# Branch cut integration

I need help with a branch cut intgration. The problem is to show the following for $0< \alpha <1$:

$$\int_{0}^{\infty}{x^{\alpha - 1} \over x+1}={\pi \over sin\alpha\pi}$$

I used the standard keyhole contour around the real axis (taking that as the branch cut), but using the residue theorem I end up with:

$$-\pi i e^{i\alpha\pi}$$

Which obviously doesn't match. Although this does match up for alpha equals one half.

Some help would be appreciated.

shmoe
Homework Helper
It would be easier to see what went wrong if you showed more work!

What was your residue? (I think you were Ok here)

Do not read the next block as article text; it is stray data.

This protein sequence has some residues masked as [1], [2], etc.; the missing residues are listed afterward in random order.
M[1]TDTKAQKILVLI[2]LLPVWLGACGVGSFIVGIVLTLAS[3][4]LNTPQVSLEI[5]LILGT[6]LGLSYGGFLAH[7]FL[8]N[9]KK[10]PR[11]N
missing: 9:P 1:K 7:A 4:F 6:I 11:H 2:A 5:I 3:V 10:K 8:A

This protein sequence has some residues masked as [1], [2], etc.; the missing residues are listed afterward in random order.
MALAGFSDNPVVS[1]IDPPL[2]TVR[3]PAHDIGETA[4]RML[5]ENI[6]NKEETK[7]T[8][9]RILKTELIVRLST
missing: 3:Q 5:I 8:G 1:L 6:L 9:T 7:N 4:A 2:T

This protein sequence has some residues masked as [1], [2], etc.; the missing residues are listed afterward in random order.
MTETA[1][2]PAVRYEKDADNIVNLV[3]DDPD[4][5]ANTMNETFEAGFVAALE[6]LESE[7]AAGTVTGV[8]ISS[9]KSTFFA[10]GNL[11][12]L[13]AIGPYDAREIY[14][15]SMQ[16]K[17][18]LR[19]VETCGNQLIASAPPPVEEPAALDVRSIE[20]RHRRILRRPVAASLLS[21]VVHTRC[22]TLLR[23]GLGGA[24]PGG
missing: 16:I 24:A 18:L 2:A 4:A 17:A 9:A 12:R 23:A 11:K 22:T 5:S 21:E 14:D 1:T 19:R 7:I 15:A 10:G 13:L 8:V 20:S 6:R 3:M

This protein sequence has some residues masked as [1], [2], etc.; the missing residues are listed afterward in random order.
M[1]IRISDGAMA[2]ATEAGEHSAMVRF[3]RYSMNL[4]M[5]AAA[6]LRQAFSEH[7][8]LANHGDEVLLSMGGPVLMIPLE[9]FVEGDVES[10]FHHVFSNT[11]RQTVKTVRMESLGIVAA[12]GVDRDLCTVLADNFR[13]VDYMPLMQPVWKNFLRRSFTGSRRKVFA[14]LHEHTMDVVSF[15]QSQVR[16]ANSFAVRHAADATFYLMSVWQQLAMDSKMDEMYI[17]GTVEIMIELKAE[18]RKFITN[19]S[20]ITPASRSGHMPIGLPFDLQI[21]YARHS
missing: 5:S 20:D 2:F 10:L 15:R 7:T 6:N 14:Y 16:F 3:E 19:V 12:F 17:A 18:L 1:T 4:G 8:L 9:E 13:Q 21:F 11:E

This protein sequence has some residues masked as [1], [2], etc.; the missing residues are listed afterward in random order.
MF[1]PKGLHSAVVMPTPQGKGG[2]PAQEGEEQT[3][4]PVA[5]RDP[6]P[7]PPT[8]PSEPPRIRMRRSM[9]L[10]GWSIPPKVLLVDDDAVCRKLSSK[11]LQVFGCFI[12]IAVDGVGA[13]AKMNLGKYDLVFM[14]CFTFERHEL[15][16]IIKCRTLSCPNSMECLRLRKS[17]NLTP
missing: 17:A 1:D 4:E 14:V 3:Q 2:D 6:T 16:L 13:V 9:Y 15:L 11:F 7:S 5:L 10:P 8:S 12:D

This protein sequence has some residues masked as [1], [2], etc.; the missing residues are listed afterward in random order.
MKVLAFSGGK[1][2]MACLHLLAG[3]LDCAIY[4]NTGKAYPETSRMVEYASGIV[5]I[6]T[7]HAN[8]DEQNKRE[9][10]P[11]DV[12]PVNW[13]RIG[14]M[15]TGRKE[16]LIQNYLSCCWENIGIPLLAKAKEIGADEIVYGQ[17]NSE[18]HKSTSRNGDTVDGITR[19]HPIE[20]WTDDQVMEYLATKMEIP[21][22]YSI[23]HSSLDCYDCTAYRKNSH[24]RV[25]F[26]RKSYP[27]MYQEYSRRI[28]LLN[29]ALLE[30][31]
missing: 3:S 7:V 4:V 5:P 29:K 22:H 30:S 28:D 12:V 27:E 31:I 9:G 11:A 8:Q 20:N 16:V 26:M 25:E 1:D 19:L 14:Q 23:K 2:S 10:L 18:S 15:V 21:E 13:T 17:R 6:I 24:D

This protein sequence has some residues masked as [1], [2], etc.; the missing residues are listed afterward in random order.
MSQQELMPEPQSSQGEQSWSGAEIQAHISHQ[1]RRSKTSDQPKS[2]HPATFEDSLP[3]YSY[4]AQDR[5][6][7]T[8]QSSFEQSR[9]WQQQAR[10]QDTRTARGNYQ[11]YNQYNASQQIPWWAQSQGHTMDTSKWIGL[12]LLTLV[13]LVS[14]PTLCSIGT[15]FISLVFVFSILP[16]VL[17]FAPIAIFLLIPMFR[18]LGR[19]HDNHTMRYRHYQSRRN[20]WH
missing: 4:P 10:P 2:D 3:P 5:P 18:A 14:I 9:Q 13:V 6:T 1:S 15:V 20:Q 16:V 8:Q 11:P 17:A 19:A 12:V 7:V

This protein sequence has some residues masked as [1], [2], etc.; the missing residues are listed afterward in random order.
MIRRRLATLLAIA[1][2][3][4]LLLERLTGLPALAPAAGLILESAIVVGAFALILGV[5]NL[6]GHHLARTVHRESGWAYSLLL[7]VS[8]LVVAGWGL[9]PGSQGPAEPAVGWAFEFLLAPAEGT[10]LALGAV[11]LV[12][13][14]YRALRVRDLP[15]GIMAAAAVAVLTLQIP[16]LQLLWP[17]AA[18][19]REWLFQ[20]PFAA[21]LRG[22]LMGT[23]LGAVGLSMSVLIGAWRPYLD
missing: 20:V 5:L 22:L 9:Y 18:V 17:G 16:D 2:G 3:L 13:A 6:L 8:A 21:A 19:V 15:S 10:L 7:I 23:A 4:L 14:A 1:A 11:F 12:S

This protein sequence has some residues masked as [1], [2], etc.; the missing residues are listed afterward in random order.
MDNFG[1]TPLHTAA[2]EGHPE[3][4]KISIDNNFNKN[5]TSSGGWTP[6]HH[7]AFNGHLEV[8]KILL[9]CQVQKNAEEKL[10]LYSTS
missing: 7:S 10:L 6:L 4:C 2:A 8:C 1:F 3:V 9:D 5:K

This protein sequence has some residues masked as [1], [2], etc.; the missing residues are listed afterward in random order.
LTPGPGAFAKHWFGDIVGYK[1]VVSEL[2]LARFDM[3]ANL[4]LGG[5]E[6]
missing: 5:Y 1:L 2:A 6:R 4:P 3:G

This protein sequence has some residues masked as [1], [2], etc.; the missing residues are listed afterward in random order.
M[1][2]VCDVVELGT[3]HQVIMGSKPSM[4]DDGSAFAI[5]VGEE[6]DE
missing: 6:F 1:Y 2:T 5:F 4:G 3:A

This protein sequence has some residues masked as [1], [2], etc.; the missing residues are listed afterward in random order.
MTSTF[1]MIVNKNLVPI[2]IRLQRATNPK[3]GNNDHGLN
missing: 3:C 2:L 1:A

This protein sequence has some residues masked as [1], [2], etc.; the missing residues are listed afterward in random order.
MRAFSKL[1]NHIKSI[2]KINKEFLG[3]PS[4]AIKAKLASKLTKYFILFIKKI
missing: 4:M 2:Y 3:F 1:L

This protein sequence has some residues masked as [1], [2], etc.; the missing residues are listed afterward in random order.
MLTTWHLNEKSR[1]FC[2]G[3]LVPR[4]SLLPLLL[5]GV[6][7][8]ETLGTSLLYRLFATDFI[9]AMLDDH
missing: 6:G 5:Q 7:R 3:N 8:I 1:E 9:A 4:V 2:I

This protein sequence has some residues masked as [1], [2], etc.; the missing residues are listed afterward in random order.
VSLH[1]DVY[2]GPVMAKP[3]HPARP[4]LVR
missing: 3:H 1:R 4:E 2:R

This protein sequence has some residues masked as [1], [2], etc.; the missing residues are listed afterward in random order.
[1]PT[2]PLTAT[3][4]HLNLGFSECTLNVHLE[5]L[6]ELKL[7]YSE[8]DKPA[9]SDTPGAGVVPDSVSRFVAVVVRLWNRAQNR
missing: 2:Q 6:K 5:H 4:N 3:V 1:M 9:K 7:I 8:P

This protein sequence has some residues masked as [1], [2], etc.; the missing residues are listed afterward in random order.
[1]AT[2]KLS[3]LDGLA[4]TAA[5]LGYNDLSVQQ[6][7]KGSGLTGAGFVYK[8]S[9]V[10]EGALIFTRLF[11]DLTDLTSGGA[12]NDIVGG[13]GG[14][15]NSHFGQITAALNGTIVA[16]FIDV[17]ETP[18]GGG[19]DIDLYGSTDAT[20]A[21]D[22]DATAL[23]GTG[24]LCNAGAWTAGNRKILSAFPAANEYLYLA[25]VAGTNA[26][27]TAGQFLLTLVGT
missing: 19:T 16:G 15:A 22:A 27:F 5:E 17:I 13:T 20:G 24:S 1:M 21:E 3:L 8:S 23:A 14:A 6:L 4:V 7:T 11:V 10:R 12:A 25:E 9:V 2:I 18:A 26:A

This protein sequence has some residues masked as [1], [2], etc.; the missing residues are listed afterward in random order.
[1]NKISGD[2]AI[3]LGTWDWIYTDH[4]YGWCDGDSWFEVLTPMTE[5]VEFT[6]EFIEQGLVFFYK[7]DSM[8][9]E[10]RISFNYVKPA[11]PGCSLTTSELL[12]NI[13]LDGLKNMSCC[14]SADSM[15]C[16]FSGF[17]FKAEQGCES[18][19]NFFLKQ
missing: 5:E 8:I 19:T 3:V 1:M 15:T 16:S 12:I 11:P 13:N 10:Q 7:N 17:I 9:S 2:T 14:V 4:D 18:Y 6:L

How did you deal with the part of the keyhole contour that lies just below the x-axis? I think this is what went wrong. On this part you will be working with a different branch of the logarithm, so z^{alpha} will take on different values here than the bit above the x-axis.

Thanks, you actually showed me my stupid mistake. I had just worked through the problem with alpha as one half, in which case the lower and upper part of the branch cuts are the same (well, negatives, but going in different directions, so you get a divisor of 2).

I had naively assumed that it would be the same for this problem. Your comment inspired me to take a closer look and I realized it wasn't the case, and then the answer was trivial.

Thanks!